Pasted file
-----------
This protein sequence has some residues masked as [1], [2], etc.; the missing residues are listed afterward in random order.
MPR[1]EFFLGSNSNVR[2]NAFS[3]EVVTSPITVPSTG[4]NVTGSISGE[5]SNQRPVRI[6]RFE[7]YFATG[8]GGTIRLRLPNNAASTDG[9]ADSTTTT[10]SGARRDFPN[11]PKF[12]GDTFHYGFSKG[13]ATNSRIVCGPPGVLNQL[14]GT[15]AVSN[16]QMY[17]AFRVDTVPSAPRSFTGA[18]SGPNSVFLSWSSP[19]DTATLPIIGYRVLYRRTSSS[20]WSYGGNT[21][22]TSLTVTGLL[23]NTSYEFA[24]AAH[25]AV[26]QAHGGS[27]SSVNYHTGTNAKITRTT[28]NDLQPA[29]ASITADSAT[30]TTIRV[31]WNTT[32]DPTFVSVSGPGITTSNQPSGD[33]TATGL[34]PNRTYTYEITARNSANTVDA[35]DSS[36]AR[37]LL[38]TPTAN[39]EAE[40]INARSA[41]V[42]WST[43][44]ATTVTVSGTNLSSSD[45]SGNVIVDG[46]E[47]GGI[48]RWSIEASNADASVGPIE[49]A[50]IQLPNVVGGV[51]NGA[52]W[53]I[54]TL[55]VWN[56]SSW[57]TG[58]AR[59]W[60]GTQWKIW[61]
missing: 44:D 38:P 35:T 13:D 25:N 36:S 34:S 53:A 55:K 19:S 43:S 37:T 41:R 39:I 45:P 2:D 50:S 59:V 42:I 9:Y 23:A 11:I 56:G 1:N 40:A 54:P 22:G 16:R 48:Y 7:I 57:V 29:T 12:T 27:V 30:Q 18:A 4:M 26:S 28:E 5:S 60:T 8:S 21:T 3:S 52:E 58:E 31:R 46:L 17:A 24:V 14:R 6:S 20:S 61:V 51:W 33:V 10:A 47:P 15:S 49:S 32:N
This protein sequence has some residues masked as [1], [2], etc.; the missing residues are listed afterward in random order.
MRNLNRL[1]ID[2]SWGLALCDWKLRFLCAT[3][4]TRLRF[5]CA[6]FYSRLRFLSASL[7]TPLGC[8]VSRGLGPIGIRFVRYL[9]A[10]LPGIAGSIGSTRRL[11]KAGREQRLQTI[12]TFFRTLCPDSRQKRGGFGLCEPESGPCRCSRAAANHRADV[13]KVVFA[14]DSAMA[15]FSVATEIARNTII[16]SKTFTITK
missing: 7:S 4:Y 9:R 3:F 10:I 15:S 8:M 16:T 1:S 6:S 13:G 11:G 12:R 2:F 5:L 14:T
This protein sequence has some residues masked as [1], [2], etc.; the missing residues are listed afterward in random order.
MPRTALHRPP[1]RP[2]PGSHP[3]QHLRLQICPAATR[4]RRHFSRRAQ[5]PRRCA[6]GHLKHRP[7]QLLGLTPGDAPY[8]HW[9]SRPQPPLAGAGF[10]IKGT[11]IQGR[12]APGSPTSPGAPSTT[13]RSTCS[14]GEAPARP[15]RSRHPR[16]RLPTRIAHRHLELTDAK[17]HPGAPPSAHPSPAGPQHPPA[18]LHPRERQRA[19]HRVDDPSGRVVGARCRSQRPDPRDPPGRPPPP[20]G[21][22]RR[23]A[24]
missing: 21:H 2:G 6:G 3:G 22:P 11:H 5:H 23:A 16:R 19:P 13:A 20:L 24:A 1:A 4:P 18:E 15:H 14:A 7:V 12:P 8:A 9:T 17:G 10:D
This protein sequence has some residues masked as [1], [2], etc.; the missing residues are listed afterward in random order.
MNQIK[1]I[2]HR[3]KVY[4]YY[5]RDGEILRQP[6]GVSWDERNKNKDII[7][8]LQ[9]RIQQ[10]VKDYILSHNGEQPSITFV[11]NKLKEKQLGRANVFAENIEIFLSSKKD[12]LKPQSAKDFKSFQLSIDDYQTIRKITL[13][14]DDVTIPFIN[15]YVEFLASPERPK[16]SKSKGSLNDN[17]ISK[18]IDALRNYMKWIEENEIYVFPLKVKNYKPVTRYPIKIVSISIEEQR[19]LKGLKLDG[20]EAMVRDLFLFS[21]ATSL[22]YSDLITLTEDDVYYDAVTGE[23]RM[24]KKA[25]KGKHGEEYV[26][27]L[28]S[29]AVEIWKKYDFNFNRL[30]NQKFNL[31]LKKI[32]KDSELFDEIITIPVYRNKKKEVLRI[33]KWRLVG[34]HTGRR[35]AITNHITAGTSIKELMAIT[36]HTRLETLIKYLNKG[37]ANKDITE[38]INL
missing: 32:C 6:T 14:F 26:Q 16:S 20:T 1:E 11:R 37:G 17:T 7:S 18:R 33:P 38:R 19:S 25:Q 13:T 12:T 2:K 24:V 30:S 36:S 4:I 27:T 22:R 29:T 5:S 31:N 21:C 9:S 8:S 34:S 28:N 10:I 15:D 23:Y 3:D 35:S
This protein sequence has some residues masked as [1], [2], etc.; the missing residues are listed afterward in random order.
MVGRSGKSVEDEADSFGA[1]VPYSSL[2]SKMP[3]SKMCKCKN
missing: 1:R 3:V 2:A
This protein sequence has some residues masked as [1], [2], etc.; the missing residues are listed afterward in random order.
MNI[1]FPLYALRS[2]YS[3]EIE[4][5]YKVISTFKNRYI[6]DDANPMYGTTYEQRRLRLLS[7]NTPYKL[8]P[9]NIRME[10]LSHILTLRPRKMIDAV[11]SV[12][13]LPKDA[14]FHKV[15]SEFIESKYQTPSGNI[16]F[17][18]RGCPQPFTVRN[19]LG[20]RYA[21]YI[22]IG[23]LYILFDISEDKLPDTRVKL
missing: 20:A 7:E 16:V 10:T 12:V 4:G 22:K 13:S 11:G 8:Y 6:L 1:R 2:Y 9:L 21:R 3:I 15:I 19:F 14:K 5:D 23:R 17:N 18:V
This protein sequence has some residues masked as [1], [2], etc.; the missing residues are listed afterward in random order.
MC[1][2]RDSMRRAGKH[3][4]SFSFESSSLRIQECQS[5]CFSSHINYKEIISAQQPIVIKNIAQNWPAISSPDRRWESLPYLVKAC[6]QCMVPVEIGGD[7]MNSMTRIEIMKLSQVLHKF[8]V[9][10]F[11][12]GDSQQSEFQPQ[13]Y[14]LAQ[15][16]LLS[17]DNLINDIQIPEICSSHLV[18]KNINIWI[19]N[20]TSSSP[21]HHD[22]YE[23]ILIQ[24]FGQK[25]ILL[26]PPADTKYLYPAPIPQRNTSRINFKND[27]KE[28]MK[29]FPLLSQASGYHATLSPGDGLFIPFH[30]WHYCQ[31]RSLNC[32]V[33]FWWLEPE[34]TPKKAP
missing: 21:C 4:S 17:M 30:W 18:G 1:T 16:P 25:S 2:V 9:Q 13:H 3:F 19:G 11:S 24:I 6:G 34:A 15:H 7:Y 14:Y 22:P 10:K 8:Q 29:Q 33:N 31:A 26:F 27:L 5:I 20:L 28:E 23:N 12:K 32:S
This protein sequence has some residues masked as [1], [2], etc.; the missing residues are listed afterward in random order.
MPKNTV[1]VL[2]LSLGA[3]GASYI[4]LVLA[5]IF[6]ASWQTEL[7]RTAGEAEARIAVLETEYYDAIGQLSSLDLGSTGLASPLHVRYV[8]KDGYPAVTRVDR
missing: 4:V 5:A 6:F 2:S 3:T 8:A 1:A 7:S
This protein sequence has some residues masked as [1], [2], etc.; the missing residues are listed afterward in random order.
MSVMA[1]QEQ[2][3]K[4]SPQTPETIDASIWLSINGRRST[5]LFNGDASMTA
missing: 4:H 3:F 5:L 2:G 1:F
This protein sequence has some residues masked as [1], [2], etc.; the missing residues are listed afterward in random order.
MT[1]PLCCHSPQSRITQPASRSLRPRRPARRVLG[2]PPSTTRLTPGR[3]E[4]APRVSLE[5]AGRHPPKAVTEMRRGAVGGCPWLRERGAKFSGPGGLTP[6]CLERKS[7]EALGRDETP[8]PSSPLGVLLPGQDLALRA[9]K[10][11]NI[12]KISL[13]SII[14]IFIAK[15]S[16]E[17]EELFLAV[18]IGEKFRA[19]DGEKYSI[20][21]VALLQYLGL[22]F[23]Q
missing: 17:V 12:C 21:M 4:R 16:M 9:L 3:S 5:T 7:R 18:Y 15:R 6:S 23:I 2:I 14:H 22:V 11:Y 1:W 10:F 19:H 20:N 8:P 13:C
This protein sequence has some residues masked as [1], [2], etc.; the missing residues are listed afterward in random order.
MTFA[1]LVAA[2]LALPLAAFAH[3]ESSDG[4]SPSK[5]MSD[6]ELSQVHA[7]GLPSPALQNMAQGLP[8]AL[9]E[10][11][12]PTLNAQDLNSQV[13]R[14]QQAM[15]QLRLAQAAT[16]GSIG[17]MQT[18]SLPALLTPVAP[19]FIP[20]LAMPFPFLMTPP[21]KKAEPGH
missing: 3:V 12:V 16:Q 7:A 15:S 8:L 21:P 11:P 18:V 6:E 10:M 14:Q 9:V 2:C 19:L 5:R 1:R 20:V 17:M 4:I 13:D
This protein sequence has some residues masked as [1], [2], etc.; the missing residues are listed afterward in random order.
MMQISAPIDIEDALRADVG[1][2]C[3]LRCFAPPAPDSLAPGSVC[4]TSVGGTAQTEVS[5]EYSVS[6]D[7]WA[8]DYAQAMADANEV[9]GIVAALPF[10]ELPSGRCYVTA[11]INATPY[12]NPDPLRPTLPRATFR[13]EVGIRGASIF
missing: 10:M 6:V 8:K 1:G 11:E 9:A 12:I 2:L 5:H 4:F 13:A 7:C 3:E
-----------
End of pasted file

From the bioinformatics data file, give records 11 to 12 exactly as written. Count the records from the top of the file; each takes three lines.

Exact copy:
This protein sequence has some residues masked as [1], [2], etc.; the missing residues are listed afterward in random order.
MTFA[1]LVAA[2]LALPLAAFAH[3]ESSDG[4]SPSK[5]MSD[6]ELSQVHA[7]GLPSPALQNMAQGLP[8]AL[9]E[10][11][12]PTLNAQDLNSQV[13]R[14]QQAM[15]QLRLAQAAT[16]GSIG[17]MQT[18]SLPALLTPVAP[19]FIP[20]LAMPFPFLMTPP[21]KKAEPGH
missing: 3:V 12:V 16:Q 7:A 15:S 8:L 21:P 11:P 18:V 6:E 10:M 14:Q 9:V 2:C 19:L 5:R 1:R 20:V 17:M 4:I 13:D
This protein sequence has some residues masked as [1], [2], etc.; the missing residues are listed afterward in random order.
MMQISAPIDIEDALRADVG[1][2]C[3]LRCFAPPAPDSLAPGSVC[4]TSVGGTAQTEVS[5]EYSVS[6]D[7]WA[8]DYAQAMADANEV[9]GIVAALPF[10]ELPSGRCYVTA[11]INATPY[12]NPDPLRPTLPRATFR[13]EVGIRGASIF
missing: 10:M 6:V 8:K 1:G 11:E 9:A 12:I 2:L 5:H 4:F 13:A 7:C 3:E